The musical Once, now playing at the Zach Theatre in Austin, has a hidden meaning in plain sight: the two lead characters have no name. They are just Guy and Girl.
Realising the story is bigger than the characters is the most direct idea to keep in mind when watching this over-long production. It is based on a movie that ran less than 90 minutes; the runtime of the musical is 2 hours and 25 minutes.
Once made its Broadway debut in 2012, and won an impressive 8 Tony Awards, including Best Musical. The film also won an Academy Award for best song, Falling Slowly, which is certainly the highlight of the stage show. It was my opinion and that of others I spoke to at the Zach Theatre that much of the music in the first act was monotonous (one said it sounded like whining). Combined with a very slow pace of story development (not helped by a thin plotline) one person told me it took him half of the first act to figure out what the play was all about.
The monochrome nature of the tunes would not have been so noticeable were it not for the fact cast members performed in the lobby of the Zach Theatre first, followed by more lively and energetic music on stage before the play began. If the play had been able to keep pace with the pre-act show, it would have been much more fun.
But as the Girl says more than once in Once, she is Czech, and is thus always serious. I spoke to a lady in the audience of Czech origin, and she was quite pleased with the meshing of the Czech personality with that of the Guy, who is Irish. In this production the Girl is played by Olivia Nice. She has performed this role before, at the Oregon Cabaret Theatre. Corbin Mayer, who plays the Guy, has a very fine voice to match the tall, dark, and ridiculously handsome character demanded of the play. Together they spark off one another as a matchless (pun intended) on-stage duo, exactly what the play needs to keep its head above water. The boy-girl unrequited love concept has been done countless times by Hollywood and Broadway so breathing life into a musical with only very minimal subplots to divert ones’ attention is no mean feat. They both do a superb job.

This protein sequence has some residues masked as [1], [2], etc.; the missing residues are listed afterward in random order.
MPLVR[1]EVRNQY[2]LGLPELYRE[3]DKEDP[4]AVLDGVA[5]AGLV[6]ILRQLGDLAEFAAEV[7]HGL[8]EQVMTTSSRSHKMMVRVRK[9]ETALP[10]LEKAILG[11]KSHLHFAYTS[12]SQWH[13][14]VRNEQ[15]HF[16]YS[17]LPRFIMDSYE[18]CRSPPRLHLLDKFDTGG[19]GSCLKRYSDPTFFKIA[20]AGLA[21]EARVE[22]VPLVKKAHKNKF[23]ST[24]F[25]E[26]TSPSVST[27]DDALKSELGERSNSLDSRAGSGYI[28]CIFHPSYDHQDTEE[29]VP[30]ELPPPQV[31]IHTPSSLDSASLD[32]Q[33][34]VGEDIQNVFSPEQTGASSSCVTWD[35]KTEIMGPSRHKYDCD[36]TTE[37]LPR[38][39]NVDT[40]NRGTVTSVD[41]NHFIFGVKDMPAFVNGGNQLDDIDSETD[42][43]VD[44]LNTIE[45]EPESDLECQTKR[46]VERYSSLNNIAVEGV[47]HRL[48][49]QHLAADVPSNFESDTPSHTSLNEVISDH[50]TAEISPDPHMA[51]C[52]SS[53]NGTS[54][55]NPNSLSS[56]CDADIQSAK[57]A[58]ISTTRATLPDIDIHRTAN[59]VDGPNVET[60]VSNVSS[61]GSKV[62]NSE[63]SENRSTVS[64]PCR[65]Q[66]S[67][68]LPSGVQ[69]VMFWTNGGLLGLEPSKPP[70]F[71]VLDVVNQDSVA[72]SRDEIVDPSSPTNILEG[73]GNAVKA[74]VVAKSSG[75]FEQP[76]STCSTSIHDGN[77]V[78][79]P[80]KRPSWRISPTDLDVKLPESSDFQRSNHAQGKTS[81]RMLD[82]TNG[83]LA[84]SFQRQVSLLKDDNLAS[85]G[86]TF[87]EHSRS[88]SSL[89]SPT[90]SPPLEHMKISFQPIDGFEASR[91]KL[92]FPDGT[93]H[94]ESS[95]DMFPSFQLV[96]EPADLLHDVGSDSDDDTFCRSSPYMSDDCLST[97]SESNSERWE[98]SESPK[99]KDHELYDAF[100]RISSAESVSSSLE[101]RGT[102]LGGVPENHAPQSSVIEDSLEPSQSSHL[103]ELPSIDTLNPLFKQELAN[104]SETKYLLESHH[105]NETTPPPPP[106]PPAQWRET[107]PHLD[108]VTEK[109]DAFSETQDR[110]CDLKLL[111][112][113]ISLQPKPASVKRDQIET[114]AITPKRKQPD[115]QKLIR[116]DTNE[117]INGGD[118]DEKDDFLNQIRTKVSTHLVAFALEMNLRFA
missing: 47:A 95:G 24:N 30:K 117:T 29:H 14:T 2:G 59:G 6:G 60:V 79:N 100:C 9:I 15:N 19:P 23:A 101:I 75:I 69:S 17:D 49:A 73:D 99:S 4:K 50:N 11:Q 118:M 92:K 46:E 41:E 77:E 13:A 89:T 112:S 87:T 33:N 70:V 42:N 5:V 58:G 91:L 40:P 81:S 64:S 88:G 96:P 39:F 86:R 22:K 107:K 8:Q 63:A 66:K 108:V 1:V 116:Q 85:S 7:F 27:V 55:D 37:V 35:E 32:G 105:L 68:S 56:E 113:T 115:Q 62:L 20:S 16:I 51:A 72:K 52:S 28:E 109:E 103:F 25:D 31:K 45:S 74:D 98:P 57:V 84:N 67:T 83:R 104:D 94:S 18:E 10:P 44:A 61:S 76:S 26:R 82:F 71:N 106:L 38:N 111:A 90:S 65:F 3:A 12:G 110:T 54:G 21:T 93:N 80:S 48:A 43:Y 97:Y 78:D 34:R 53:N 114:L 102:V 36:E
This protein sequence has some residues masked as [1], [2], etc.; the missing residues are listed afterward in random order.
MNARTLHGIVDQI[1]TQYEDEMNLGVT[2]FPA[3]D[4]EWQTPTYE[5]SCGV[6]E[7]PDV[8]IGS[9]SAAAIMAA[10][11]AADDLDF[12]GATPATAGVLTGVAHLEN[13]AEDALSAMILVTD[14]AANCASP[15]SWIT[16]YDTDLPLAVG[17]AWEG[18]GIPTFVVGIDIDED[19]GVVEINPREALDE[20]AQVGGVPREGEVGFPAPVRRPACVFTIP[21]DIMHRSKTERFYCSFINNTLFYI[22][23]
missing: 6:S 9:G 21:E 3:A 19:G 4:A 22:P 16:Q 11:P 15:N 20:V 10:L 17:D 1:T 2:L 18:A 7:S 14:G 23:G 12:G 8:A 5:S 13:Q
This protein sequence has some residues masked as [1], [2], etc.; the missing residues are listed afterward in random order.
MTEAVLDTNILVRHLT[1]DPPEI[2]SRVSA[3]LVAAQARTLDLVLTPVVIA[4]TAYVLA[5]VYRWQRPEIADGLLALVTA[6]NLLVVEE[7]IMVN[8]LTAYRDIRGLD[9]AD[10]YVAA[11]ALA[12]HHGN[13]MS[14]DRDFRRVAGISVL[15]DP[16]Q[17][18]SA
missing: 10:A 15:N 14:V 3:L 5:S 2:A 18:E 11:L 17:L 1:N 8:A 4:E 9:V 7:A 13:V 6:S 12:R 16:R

A piano sitting on what appears to a floor inlaid with a large chessboard is a subtle visual clue about what is going on in this play, where boy and girl make move after countermove, not sure if they want to dance together or dominate one another. Unfortunately they do not dance with one another in the musical, which I found to be a major lost opportunity to advance the storyline. The story was written around musical poetry, which alas did not include dance. I found the a capella version of a song entitled The Moon, performed by 11 cast members, to be the best example of this musical poetry.
Some audience members were moved to tears. I spoke to one young lady who found the whole thing entrancing. As one person told me, “it doesn’t have to be complicated to be enjoyable.”
In the end, the Girl overplays her hand. I won’t say why, to avoid spoiling the ending, which some regarded as muddled. She is already married you see, and he loves a girl in New York…. you get the idea. It’s a universal conundrum.
Whatever its faults, Once is worth seeing as one of the most honoured musicals of the 21st century. Just don’t compare it to the most honoured musicals of the 20th century, when the masters gave us a golden age never to be recaptured.
Photo credits: Kirk Tuck